I have been playing with the 2020 Labview Linx toolkit recently and wanted to use a Raspberry Pi in a project to revive an old FRC robot from the Crio days so it can be used for demonstrations without having to connect to a base PC. I just wanted to have a generic HID joystick like the Logitech F710 plug in to the Raspberry Pi USB and run the LV realtime code when the battery is plugged in. When searching on how to do this, I couldn't find any real results so when I had a small breakthrough recently I decided to share this so anyone else trying to do something similar can see my result and possibly improve upon it.
The main breakthrough came when I was researching on how Linux treats human interface devices and came across this link showing how Linux stores HID devices as binary files that can be called. These files are stored in /dev/input/ on the linux file system and are named jsX for joysticks, mouseX for mice, and eventx for keyboards where X is whatever order Linux has assigned.
I then started the code by using the read binary file block. As far as configuring the settings, HID devices send out their data as 16-bit Signed integers in groups of 4 bytes. Because this is the Linux operating system, it uses the little-endian convention. The first byte is a timing marker. I am am unsure what the 2nd and 4th byte are used for. The 3rd byte is the data from the buttons or axis. This pattern repeats for as many buttons and axis the joystick has. In my testing, I used a Saitek ST90 which has 3 buttons and 3 axis so I read 24 bytes total. I tried a few other joysticks and while not a comprehensive data set, I found that they all seemed to read the buttons first then read the axis. The read binary block produces an array that can then be indexed to get the relevant data. Here is a picture of my testing code.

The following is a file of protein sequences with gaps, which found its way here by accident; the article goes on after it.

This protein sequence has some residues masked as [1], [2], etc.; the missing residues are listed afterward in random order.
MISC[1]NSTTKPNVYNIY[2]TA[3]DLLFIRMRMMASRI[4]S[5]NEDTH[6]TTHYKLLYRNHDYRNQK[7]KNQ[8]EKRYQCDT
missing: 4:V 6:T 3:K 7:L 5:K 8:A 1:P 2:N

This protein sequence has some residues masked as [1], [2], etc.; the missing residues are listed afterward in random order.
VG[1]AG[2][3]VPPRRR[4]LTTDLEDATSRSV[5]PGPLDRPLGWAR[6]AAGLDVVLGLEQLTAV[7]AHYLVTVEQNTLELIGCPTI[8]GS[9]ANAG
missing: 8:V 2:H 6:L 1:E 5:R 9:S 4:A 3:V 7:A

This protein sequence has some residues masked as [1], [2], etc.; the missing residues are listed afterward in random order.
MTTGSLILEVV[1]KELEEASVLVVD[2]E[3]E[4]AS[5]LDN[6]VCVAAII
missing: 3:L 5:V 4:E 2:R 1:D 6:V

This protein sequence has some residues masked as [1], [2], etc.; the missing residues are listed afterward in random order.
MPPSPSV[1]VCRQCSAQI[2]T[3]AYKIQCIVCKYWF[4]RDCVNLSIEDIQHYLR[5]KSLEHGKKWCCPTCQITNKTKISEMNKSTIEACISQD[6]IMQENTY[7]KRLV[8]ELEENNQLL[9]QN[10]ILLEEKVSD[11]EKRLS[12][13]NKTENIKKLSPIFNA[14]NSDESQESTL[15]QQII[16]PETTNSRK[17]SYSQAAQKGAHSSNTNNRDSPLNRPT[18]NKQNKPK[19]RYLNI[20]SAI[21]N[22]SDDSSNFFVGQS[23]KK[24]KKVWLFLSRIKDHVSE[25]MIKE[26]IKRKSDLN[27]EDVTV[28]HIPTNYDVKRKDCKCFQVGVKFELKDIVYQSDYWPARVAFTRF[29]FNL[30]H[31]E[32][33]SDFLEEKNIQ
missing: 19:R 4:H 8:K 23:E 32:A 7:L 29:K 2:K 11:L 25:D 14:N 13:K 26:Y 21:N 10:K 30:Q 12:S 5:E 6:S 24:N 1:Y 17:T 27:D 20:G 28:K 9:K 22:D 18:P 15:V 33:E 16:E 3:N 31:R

As far as experimenting, I found that opening and closing the file is necessary on each loop otherwise I was having data overruns. I wired the output of the trigger button to an LED on the Pi in order to test the system without a computer in the loop. There is still some perceivable lag between the button press and the reaction even running headless, but it is acceptable for what I am doing given that the robot is only used for demonstration. I tested this on an older Raspberry Pi 2B so I don't know if having a faster RPi 4 would improve performance. I briefly experimented with grabbing mouse and keyboard data but decoding that data is less straight forward so I may revisit that another day. If anyone has any improvements to make the sampling faster or decoding the mouse and keyboard, it would be great to see it. Otherwise I hope this code helps anyone trying to read USB joystick values from the Raspberry Pi.